Disabled Veterans Deserve Richer, More Productive Lives
About 20 U.S. military veterans kill themselves each day. It's an alarming statistic -- the military suicide rate is 22 percent higher than among civilians -- and President Donald Trump deserves credit for addressing it. But his administration needs to do more.
Trump signed an executive order earlier this month aimed at giving veterans better access to mental-health care by plugging a gap in coverage that affected those newly released from service. The larger problem is how to better integrate veterans with impairments -- mental and physical -- into both the workforce and society.
For decades, too many of them have been shunted into the disability system. About 36 percent of living veterans of wars since the Sept. 11 attacks receive disability payments, compared with about 14 percent of living World War II veterans and 21 percent of those who fought in Vietnam. Nearly half of those who have served since Sept. 11 have sought some form of payment, whether they saw combat or not. Those on disability payments are more likely to be out of the workforce. Labor force participation among male veterans is lower than among non-veterans in every age group over 25, including nearly 5 percent lower than the national average at ages 25 to 34.
Much of this is related to a vast increase in diagnoses of post-traumatic stress disorder, which afflicts between 11 percent and 20 percent of Afghanistan and Iraq veterans. PTSD is the third-leading disability among recipients, after tinnitus and hearing loss. The total bill this year is likely to run to $84 billion, more than half of the Veterans Administration's $186 billion budget and more than it spends on medical care.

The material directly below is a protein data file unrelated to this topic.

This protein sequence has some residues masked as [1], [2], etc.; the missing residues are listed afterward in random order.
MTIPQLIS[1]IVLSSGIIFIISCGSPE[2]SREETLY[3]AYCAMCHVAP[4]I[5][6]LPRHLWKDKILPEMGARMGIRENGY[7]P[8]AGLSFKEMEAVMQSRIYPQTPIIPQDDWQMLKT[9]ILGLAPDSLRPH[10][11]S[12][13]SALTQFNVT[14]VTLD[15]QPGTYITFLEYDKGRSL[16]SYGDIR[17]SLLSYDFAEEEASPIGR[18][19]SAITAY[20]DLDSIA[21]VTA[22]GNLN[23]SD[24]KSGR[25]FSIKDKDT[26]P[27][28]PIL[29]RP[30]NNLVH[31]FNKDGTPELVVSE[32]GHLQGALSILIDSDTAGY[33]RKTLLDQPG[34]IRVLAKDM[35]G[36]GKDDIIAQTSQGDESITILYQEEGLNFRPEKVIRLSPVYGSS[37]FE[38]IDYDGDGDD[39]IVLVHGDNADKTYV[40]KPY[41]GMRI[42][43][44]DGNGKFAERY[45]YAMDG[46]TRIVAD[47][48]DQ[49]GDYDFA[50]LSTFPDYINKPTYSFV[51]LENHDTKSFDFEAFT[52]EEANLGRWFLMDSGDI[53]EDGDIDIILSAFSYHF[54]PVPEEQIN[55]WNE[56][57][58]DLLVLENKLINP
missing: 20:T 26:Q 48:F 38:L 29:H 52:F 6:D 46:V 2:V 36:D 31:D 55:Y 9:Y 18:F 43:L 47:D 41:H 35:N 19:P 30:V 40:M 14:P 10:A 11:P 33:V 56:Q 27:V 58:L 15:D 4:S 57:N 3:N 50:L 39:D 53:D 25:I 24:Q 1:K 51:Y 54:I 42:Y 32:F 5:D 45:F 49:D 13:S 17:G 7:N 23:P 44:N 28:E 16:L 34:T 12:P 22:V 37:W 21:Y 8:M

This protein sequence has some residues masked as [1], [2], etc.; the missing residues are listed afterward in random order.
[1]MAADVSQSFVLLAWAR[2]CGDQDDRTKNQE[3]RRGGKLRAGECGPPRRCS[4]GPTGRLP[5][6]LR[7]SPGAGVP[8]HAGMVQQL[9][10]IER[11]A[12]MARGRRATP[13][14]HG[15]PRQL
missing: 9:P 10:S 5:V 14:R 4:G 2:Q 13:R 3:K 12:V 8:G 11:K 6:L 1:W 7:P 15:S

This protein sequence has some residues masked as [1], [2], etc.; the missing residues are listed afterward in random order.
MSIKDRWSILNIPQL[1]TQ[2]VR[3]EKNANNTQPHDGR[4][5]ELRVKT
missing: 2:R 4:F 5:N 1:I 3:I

Of course, some veterans are so severely disabled as to require lifelong disability payments. But many others would benefit from care and assistance that directs them toward re-entering society and finding jobs. Unfortunately, the VA's disability compensation bureaucracy and its medical treatment system are managed separately, when they should be working in tandem. There is a perverse incentive for those making the transition to civilian life to apply for payments that can lead to low-income dependency -- if your health deteriorates, your disability pay goes up; if you get better, you check gets smaller.
None of this is a secret. Previous attempts to change the system, however, have been quashed by veterans' groups, which have tremendous sway in Washington. Fortunately, VA secretary David Shulkin is going where his predecessors didn't dare, calling last fall for a Veterans Benefit Advisory Board to find ways of "enabling independence so veterans can succeed on their own." There are models the agency can follow; groups such as Hire Heroes USA and Operation Homefront provide job and skills training as well as medical services. Those who have risked their lives for their country deserve no less.
--Editors: Tobin Harshaw, Michael Newman
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